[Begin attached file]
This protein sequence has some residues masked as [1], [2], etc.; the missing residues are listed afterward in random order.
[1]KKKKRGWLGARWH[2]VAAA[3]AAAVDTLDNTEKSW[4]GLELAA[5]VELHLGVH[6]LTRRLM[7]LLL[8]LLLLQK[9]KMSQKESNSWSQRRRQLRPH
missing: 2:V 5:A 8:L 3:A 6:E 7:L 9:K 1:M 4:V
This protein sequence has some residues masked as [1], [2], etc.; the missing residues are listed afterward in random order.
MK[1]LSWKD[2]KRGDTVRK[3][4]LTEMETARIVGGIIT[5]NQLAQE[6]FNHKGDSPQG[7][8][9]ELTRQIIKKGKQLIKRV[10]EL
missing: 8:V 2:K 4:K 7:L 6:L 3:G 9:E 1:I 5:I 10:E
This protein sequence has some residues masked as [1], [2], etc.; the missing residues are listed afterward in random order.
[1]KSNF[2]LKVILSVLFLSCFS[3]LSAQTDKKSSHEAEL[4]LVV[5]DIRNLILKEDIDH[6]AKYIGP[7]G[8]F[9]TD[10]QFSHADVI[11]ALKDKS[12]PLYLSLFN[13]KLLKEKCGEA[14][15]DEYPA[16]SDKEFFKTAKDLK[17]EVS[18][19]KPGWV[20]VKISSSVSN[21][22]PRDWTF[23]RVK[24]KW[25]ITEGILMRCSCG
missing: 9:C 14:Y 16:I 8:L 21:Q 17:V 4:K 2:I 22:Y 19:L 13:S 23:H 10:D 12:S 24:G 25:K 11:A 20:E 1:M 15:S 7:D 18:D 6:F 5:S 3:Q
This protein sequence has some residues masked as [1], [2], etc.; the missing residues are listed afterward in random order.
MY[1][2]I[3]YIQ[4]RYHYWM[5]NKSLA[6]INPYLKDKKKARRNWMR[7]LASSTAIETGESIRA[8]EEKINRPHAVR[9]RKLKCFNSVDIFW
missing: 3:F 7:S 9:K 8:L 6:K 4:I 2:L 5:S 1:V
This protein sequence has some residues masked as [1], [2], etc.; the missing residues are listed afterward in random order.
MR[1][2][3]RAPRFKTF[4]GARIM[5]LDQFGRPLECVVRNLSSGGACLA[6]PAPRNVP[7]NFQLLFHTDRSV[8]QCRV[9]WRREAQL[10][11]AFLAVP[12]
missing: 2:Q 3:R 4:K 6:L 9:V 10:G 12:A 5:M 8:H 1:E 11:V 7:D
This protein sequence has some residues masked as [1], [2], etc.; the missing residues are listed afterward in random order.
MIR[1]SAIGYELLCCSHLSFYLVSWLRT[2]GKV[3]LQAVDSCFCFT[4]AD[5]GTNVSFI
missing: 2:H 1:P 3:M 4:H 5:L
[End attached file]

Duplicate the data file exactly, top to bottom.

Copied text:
This protein sequence has some residues masked as [1], [2], etc.; the missing residues are listed afterward in random order.
[1]KKKKRGWLGARWH[2]VAAA[3]AAAVDTLDNTEKSW[4]GLELAA[5]VELHLGVH[6]LTRRLM[7]LLL[8]LLLLQK[9]KMSQKESNSWSQRRRQLRPH
missing: 2:V 5:A 8:L 3:A 6:E 7:L 9:K 1:M 4:V
This protein sequence has some residues masked as [1], [2], etc.; the missing residues are listed afterward in random order.
MK[1]LSWKD[2]KRGDTVRK[3][4]LTEMETARIVGGIIT[5]NQLAQE[6]FNHKGDSPQG[7][8][9]ELTRQIIKKGKQLIKRV[10]EL
missing: 8:V 2:K 4:K 7:L 6:L 3:G 9:E 1:I 5:I 10:E
This protein sequence has some residues masked as [1], [2], etc.; the missing residues are listed afterward in random order.
[1]KSNF[2]LKVILSVLFLSCFS[3]LSAQTDKKSSHEAEL[4]LVV[5]DIRNLILKEDIDH[6]AKYIGP[7]G[8]F[9]TD[10]QFSHADVI[11]ALKDKS[12]PLYLSLFN[13]KLLKEKCGEA[14][15]DEYPA[16]SDKEFFKTAKDLK[17]EVS[18][19]KPGWV[20]VKISSSVSN[21][22]PRDWTF[23]RVK[24]KW[25]ITEGILMRCSCG
missing: 9:C 14:Y 16:I 8:L 21:Q 17:V 4:K 2:I 22:Y 19:L 13:S 23:H 10:D 12:S 24:G 25:K 11:A 20:E 1:M 15:S 7:D 18:D 6:F 5:S 3:Q
This protein sequence has some residues masked as [1], [2], etc.; the missing residues are listed afterward in random order.
MY[1][2]I[3]YIQ[4]RYHYWM[5]NKSLA[6]INPYLKDKKKARRNWMR[7]LASSTAIETGESIRA[8]EEKINRPHAVR[9]RKLKCFNSVDIFW
missing: 3:F 7:S 9:K 8:L 6:K 4:I 2:L 5:S 1:V
This protein sequence has some residues masked as [1], [2], etc.; the missing residues are listed afterward in random order.
MR[1][2][3]RAPRFKTF[4]GARIM[5]LDQFGRPLECVVRNLSSGGACLA[6]PAPRNVP[7]NFQLLFHTDRSV[8]QCRV[9]WRREAQL[10][11]AFLAVP[12]
missing: 2:Q 3:R 4:K 6:L 9:V 10:G 12:A 5:M 8:H 1:E 11:V 7:D
This protein sequence has some residues masked as [1], [2], etc.; the missing residues are listed afterward in random order.
MIR[1]SAIGYELLCCSHLSFYLVSWLRT[2]GKV[3]LQAVDSCFCFT[4]AD[5]GTNVSFI
missing: 2:H 1:P 3:M 4:H 5:L